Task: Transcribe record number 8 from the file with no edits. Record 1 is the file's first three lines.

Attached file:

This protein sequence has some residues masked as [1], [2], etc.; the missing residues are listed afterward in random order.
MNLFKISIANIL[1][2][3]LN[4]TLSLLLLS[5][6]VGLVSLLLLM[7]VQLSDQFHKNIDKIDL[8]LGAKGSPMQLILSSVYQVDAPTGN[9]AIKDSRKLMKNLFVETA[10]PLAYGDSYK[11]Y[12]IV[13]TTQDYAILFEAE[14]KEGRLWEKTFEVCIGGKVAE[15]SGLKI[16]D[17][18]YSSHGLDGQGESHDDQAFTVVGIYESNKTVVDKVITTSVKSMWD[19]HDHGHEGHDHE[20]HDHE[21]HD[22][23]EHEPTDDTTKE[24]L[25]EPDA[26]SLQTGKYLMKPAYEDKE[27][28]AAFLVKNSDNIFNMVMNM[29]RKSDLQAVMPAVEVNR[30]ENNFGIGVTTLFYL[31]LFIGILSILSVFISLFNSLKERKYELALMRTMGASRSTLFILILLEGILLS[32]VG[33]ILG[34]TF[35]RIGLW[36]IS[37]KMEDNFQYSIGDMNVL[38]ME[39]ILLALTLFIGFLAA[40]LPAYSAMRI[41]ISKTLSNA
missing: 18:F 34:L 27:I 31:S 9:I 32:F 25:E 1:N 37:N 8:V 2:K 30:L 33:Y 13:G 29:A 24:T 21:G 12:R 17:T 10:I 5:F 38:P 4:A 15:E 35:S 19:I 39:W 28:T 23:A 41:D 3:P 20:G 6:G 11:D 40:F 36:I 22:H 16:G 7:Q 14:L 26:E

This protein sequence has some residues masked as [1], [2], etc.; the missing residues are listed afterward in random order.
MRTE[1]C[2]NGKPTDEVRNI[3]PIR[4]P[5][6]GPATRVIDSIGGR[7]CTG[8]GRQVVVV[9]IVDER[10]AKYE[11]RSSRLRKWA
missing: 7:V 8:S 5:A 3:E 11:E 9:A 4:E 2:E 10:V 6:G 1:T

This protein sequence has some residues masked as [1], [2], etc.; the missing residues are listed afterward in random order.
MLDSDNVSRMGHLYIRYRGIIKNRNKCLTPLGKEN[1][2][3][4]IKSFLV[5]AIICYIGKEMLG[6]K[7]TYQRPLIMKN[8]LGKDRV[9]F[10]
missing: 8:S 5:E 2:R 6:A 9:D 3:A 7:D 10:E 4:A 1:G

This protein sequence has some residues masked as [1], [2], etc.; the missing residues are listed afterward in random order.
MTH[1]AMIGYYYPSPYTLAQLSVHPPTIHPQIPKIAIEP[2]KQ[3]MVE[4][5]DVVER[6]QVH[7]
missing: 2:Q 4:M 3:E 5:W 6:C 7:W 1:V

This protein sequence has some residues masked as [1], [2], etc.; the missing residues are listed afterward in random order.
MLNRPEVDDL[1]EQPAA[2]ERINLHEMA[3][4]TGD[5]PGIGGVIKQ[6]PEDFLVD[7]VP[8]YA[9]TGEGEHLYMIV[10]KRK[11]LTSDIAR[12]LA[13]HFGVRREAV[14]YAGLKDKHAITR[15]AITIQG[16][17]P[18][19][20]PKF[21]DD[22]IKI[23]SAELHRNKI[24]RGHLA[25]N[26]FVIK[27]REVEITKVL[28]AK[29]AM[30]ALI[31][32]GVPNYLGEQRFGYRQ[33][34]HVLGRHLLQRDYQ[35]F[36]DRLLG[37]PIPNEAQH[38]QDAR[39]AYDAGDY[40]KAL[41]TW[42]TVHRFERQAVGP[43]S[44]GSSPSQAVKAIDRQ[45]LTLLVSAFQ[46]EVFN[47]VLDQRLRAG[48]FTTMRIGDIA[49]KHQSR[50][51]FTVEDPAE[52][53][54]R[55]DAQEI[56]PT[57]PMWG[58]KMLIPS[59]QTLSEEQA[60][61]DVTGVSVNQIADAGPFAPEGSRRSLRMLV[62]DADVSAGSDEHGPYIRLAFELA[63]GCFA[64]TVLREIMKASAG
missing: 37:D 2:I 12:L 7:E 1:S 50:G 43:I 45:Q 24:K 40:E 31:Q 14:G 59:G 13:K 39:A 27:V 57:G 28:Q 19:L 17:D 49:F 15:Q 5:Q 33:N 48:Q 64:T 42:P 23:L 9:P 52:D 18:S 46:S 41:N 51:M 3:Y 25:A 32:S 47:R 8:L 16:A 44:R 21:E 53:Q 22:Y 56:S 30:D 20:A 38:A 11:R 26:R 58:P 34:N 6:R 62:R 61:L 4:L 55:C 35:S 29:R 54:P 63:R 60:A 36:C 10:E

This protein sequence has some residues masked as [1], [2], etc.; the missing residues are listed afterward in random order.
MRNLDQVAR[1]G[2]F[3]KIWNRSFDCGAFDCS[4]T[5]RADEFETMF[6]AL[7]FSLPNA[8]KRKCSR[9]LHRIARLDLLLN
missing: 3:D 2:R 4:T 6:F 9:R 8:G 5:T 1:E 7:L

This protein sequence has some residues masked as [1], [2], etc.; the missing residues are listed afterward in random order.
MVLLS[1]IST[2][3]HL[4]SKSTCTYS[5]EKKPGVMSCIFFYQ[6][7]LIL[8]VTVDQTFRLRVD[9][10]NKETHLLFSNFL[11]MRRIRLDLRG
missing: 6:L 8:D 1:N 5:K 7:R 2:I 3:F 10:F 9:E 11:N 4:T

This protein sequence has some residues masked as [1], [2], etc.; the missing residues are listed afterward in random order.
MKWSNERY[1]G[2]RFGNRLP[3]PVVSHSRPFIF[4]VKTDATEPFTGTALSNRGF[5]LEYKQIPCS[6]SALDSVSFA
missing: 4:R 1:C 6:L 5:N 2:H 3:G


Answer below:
This protein sequence has some residues masked as [1], [2], etc.; the missing residues are listed afterward in random order.
MKWSNERY[1]G[2]RFGNRLP[3]PVVSHSRPFIF[4]VKTDATEPFTGTALSNRGF[5]LEYKQIPCS[6]SALDSVSFA
missing: 4:R 1:C 6:L 5:N 2:H 3:G